ISTANBUL - Hakan Akçura, a Turkish artist living in Sweden, has declared war against a warning sign that he saw in an elevator, reinterpreting it, hanging posters on the streets of Stockholm and opening his own personal exhibition
An artist with the Neo Fluxus movement, Akçura is a painter, a poet, a video artist and a performer. In order to make a living in Sweden, he worked along with other immigrants as a paperboy, between the hours of 2 and 6 a.m. While they worked, there was an important rule the paperboys had to obey: They should not make noise that would disturb the residents’ sleep.
Rebelling against an imposition
During this silent struggle, Akçura noticed a warning sign in the elevator of a building. It read "Farligt att transportera gods i hissar som saknar inerdörr eller fotocell," meaning, "It is dangerous to carry stuff in the elevators that do not have inner doors and a photocell." A picture next to the sign showed a man whose handcart has become stuck to the elevator, leading him to be crushed to death.
"The cruelness of this saying and image affected me deeply," Akçura told the Hürriyet Daily News & Economic Review. "It was like an imposition that we must face every day to stick in an elevator and die."
For his new exhibition, Akçura has reinterpreted the sign to read "Varning för klamrisk Ğ Farligt transportera sjal som saknar uppriktighet eller mod," or, "Warning: It is dangerous to carry the soul without candidness or courage." This saying provides the title of his first personal exhibition, which opened in Stockholm on Feb. 27 and runs through Mar. 15. The exhibition features posters that Akçura prepared and hung on the streets of Stockholm, along with other works. The exhibition may also be viewed at http://www.open-flux.blogspot.com.
Akçura’s exhibition consists of installations, photographs and videos. The photographic installation, titled "Elevators Ğ Portrait of an Artist as a Paperboy," contains images from the artist’s early years in Stockholm. "I took these photographs of my reflections in the elevator mirrors while I was working at night," Akçura said. The videos include "Workplace Swedish and the Swedish culture at Practice Course Ğ An Argument on Unemployment," "Catharsi," "Time to Break," "Hesa Fredrik," "Why Not" and Akçura’s favorite work, "Look, Such Nice Seashells." This video, which he shot in 2008, features two adults discussing world matters in children’s voices while walking down a street.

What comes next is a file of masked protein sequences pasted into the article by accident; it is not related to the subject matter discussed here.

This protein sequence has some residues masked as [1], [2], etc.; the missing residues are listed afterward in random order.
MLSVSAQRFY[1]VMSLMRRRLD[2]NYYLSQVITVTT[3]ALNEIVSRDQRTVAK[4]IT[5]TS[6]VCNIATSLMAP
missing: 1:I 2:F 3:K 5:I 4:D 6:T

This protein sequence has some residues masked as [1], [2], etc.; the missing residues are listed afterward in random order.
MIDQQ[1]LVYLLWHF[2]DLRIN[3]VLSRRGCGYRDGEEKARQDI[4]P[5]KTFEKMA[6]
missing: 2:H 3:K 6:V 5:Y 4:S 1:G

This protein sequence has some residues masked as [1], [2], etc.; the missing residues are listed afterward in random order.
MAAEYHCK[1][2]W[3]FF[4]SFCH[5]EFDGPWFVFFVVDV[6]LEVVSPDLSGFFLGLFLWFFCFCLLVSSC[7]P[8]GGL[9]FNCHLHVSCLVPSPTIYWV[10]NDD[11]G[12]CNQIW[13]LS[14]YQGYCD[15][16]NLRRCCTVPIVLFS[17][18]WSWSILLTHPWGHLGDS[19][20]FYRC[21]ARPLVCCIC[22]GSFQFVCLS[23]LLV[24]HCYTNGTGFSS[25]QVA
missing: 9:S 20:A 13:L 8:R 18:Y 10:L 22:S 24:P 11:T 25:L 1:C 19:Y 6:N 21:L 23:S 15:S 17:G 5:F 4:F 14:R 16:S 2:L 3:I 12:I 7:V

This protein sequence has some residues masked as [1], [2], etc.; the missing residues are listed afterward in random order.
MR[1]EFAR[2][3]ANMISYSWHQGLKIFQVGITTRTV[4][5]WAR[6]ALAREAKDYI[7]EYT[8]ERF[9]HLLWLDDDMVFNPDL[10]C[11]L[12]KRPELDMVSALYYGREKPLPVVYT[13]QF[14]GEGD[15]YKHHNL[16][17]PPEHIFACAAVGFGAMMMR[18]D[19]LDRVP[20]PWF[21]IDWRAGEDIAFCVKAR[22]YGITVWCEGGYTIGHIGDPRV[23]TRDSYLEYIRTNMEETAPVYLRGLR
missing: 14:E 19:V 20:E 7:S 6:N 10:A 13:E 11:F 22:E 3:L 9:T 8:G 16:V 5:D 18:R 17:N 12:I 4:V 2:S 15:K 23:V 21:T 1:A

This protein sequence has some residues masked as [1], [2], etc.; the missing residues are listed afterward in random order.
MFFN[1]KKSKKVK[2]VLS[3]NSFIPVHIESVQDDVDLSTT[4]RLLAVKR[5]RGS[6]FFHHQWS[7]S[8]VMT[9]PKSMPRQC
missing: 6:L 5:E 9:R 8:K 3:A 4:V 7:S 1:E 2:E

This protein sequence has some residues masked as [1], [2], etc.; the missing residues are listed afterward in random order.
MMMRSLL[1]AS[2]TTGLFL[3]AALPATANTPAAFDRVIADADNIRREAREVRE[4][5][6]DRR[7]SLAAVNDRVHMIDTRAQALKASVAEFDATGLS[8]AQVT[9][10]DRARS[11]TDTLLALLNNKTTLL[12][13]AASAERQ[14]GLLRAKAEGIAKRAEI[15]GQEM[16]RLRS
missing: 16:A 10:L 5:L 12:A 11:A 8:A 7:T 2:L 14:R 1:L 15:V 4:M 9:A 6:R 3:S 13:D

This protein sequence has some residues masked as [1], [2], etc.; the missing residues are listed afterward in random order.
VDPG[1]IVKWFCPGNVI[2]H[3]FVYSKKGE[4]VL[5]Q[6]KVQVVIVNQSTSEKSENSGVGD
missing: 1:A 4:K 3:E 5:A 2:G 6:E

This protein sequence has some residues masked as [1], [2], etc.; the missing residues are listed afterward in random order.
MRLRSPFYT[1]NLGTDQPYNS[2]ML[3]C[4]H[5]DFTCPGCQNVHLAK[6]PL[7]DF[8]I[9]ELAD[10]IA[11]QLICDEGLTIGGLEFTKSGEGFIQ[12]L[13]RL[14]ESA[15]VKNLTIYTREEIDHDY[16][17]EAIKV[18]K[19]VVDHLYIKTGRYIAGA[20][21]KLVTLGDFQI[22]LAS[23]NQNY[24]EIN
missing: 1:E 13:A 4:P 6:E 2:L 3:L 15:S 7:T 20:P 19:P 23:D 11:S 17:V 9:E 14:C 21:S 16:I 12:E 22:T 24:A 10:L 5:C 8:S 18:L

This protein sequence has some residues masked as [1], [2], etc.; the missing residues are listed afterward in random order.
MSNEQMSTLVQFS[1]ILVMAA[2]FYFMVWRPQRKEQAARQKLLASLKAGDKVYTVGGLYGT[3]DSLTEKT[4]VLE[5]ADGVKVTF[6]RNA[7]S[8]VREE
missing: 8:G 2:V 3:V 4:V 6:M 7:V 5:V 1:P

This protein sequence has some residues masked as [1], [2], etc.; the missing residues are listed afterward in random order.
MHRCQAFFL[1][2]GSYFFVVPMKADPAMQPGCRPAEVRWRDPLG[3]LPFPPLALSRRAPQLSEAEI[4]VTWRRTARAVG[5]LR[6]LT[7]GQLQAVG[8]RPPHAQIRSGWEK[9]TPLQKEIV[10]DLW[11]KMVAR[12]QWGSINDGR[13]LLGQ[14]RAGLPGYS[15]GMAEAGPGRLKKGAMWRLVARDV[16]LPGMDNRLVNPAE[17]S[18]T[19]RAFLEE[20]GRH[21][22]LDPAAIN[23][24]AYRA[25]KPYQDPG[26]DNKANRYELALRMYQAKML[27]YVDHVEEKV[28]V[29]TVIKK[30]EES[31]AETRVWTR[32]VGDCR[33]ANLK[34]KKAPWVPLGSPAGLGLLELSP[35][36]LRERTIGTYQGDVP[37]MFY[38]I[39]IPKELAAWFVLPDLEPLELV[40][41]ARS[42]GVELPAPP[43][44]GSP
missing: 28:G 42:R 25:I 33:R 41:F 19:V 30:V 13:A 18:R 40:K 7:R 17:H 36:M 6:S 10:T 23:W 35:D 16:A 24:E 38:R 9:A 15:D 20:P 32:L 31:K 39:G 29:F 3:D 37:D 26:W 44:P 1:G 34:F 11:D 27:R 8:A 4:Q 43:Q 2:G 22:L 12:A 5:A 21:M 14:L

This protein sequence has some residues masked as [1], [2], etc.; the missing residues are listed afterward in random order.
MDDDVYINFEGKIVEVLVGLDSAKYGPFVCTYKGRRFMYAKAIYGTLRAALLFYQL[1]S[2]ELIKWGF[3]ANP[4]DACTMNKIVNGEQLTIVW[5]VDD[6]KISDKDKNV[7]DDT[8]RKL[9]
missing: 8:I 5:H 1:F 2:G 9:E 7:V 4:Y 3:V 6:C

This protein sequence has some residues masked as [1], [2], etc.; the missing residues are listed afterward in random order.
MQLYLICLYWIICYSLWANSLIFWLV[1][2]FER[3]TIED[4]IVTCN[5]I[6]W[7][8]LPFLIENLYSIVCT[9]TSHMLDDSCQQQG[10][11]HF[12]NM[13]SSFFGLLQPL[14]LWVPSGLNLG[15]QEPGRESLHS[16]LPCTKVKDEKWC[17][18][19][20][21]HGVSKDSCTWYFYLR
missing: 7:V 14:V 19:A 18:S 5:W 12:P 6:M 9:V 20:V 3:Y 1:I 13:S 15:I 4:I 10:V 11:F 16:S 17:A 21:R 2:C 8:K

"With this exhibition, I aimed to draw attention to dangers that we face despite not [being] warned," said Akçura. "When a situation that we are used to changes, can we think about the reason for this change and approve it? When we meet someone who can hardly speak our language, can we approach him with tolerance and understanding, like a confident host?"
Speaking about Sweden and the problem of immigration, Akçura referred to the Swedish word "invandrare," meaning "those who come on foot," and said: "It is impossible for this walk to end, to reach a goal and the feeling of belonging even for the Swedish state or a middle-class Swedish person."